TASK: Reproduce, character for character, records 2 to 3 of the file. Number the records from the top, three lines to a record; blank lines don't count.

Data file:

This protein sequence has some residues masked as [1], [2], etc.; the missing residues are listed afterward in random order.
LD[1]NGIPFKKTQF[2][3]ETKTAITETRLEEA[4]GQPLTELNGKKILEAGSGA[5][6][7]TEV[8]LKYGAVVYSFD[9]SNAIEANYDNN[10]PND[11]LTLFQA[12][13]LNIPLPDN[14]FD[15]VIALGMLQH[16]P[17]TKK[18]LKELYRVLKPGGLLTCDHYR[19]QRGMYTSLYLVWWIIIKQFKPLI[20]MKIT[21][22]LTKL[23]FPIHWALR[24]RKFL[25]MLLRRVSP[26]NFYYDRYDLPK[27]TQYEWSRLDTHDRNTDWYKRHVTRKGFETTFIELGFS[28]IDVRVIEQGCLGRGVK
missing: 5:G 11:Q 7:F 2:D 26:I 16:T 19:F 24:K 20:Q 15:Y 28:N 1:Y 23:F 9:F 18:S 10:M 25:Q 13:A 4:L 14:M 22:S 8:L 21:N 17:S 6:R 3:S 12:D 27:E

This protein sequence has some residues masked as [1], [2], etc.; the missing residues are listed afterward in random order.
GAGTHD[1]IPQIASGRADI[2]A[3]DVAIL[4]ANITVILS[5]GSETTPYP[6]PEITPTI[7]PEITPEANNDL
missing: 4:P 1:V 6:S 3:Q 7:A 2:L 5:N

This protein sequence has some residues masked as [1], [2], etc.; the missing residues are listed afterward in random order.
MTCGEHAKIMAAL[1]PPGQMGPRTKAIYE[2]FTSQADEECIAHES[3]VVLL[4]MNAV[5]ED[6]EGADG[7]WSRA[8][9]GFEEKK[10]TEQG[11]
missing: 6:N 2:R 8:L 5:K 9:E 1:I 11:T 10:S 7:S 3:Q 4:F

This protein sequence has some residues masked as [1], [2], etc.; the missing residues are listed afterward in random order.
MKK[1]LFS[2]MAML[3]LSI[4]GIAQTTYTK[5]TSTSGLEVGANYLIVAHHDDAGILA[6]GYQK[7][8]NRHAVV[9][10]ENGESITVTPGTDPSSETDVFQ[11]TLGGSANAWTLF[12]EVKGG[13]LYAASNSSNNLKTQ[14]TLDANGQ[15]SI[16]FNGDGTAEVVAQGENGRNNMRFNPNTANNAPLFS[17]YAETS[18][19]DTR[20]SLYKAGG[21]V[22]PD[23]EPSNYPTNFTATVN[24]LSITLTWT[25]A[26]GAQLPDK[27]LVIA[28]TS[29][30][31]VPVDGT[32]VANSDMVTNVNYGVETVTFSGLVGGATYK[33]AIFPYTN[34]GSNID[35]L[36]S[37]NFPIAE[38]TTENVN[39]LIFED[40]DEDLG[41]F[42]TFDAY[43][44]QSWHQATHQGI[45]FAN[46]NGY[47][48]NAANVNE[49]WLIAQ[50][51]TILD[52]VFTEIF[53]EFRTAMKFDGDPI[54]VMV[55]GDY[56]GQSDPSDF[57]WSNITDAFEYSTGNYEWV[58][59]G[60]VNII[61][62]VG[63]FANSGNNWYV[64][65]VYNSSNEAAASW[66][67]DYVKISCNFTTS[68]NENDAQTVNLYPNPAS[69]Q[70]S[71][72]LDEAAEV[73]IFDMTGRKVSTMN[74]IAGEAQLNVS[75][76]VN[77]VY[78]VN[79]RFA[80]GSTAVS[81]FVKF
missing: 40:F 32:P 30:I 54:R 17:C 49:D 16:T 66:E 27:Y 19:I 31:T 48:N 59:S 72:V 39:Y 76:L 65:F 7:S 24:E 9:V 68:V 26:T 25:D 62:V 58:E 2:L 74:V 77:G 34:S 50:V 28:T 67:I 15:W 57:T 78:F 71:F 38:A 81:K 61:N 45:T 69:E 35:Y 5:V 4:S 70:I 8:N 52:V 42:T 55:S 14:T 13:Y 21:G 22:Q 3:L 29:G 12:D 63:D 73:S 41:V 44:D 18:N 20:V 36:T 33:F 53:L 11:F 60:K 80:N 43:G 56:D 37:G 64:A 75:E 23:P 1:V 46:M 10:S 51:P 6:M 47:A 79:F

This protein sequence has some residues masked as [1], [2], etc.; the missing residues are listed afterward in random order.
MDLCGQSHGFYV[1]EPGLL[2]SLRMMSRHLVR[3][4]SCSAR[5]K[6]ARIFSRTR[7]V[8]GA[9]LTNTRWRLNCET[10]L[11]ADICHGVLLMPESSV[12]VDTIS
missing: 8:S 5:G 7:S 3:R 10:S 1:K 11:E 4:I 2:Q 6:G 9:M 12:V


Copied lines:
This protein sequence has some residues masked as [1], [2], etc.; the missing residues are listed afterward in random order.
GAGTHD[1]IPQIASGRADI[2]A[3]DVAIL[4]ANITVILS[5]GSETTPYP[6]PEITPTI[7]PEITPEANNDL
missing: 4:P 1:V 6:S 3:Q 7:A 2:L 5:N

This protein sequence has some residues masked as [1], [2], etc.; the missing residues are listed afterward in random order.
MTCGEHAKIMAAL[1]PPGQMGPRTKAIYE[2]FTSQADEECIAHES[3]VVLL[4]MNAV[5]ED[6]EGADG[7]WSRA[8][9]GFEEKK[10]TEQG[11]
missing: 6:N 2:R 8:L 5:K 9:E 1:I 11:T 10:S 7:S 3:Q 4:F